Serene Life

by garik

submit your photo


Hall of Fame
View past winners from this year

Please participate in Meta
and help us grow.

Take the 2-minute tour ×
Photography Stack Exchange is a question and answer site for professional, enthusiast and amateur photographers. It's 100% free, no registration required.

I own Nikon D7000 with 18-105mm lens. I am bit confused how the auto focus and manual focus switching works, particularly with my gear. The confusing part is both the camera and lens have an A-M switch.

I am not sure if when I have to switch to manual mode I need to shift both the buttons, on lens as well as camera? And do I have the liberty to fine tune the focus by turning the focusing ring while both camera and lens are on "A" position? Will it cause any damage to body or lens?

Here are the excerpts from lens manual:

"Manual focusing is possible even when the lens A-M mode switch is set to A. Set the camera’s focus mode to AF-S, and press the shutter-release button halfway to initiate autofocus. Next, while pressing the shutter-release button halfway, manually rotate the lens focus ring to fine-tune focus"

But that doesn't clear it up for me.

share|improve this question

2 Answers 2

up vote 2 down vote accepted

If you want to manually focus, best to set them both to M

  • it tells the body not to try to AF, and also will allow you to take an image even if focus isn't perfect

  • it tells the lens that you are manually focusing, so will allow the focus ring to turn freely

  • pressing the shutter release will not attempt to focus the lens in any way

If you want to use AF, set both the lens and body to A

  • however you can override the focus as described in the manual. Half-press to have AF lock in focus, then while still holding the shutter release halfway, you can turn the focus ring and adjust focus. So it's not pure manual focusing, it's just an override that might come in handy on occasion, but if you want to manually focus, set both switches to M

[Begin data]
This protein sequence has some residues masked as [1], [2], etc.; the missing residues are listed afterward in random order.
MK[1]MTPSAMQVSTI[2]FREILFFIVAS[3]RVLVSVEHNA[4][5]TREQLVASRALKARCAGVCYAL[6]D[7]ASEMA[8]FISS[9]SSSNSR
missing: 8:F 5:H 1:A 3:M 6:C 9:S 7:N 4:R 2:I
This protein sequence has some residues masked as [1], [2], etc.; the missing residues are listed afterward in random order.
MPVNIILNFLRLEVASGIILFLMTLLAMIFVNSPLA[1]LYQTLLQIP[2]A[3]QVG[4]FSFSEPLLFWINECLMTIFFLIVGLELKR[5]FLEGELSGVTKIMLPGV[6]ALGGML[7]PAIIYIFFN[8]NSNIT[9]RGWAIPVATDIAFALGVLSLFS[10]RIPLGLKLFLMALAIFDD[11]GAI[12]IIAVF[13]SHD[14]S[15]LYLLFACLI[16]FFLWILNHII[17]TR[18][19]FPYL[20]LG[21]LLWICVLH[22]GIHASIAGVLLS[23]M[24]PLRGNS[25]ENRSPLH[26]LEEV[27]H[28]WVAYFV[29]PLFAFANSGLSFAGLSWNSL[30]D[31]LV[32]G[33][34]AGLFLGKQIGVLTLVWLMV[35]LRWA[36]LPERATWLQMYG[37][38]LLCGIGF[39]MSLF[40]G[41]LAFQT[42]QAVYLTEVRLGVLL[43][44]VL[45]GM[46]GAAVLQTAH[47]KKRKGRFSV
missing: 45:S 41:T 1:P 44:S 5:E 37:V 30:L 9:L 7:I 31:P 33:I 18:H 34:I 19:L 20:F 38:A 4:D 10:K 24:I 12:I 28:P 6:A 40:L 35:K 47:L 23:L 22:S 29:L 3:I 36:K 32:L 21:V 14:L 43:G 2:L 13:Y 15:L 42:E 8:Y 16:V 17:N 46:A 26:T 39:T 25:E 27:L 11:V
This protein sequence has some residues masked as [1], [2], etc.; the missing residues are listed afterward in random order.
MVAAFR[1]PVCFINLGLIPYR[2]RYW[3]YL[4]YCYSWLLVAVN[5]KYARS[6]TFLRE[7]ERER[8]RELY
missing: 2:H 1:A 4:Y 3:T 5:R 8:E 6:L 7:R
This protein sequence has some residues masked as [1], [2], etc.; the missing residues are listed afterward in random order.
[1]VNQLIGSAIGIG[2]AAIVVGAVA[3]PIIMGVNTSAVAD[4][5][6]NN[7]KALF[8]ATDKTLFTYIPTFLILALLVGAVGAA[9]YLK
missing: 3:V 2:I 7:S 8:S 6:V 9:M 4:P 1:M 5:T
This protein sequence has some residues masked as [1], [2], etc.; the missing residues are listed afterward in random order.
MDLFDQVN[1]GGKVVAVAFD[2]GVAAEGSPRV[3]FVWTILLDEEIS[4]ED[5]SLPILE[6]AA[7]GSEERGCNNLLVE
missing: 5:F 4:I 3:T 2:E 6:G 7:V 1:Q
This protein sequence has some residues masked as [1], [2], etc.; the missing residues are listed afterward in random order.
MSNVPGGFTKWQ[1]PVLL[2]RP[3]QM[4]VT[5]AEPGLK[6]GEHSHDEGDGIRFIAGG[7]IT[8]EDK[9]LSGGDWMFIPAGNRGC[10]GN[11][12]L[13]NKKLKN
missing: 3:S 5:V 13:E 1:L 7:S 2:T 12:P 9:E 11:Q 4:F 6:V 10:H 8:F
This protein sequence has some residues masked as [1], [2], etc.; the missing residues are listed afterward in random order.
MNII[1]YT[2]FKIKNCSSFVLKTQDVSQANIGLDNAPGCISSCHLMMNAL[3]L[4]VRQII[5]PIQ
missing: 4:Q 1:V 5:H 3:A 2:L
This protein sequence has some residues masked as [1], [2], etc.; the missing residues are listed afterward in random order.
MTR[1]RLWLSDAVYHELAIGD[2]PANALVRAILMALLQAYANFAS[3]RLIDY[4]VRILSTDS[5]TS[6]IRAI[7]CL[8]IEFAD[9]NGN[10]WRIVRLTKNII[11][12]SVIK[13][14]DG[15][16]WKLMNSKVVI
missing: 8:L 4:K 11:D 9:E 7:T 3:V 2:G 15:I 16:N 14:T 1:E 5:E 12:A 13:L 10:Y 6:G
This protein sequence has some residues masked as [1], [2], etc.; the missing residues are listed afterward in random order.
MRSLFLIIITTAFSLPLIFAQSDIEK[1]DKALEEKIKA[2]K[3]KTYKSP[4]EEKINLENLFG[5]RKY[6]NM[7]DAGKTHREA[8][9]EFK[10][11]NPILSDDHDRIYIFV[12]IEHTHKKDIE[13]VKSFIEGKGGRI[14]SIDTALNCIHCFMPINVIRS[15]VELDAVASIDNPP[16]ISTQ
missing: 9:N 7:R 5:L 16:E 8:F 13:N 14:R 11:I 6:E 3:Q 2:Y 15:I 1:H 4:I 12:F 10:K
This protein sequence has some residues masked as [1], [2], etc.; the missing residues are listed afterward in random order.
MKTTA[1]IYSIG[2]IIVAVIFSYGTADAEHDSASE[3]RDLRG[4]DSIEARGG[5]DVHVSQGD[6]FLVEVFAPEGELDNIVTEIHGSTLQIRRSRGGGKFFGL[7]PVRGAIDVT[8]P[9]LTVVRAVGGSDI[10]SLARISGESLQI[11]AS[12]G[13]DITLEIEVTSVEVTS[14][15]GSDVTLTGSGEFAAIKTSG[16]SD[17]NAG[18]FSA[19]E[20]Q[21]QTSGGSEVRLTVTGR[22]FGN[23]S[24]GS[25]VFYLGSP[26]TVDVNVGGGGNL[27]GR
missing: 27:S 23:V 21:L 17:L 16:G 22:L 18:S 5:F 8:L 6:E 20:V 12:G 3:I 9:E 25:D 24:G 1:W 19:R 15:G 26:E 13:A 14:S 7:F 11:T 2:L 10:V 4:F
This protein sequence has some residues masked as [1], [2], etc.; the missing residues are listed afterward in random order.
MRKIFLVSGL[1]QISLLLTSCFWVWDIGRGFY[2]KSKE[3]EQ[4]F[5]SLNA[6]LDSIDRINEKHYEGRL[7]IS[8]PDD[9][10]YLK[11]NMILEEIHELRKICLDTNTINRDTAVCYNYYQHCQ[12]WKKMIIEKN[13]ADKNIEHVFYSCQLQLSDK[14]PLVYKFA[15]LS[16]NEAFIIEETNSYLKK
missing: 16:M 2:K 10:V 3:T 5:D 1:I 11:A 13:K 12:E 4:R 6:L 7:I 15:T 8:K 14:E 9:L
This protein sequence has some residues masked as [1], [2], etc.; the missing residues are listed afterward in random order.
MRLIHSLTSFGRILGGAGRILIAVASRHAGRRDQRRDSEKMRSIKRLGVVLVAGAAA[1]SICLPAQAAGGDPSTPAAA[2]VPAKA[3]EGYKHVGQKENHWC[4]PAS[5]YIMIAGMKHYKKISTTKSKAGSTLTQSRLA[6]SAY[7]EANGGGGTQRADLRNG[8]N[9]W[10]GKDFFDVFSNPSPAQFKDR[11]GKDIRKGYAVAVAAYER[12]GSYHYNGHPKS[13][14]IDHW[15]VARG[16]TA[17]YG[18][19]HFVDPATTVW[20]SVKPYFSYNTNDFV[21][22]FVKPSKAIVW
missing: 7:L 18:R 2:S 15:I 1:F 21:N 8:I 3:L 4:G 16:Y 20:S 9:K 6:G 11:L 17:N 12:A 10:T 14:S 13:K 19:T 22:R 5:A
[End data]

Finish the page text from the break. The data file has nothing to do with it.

Having the body on M and lens on A doesn't make sense. Neither does body on A, lens on M really (but see comments), so I'd recommend you just set them both the same.

share|improve this answer
2  
Actually, setting just the lens to MF-only causes no problems and is the way I always use to get manual focus on my D3100. –  Ryccardo Apr 9 '13 at 13:58
1  
Yes, I do that too, but I wanted to keep it simple. With the camera set to A, it's possibly on some body/lens combinations that it could affect shutter release (shutter might not fire until lens has focus lock). But you're right, that will allow you to MF. I've edited the answer –  MikeW Apr 9 '13 at 18:34

Based on the description from your lens, it appears your lens has what is known as FTM or full time manual focus. In an automatic focus lens, there has to be a link between a motor and the focus element. In cheaper lenses, the connection is left all the time and trying to manually turn the ring while in auto focus can and will damage the gears or the motor that drives the auto focus. The A/M switch (on the lens) manually disconnects the auto-focus motor.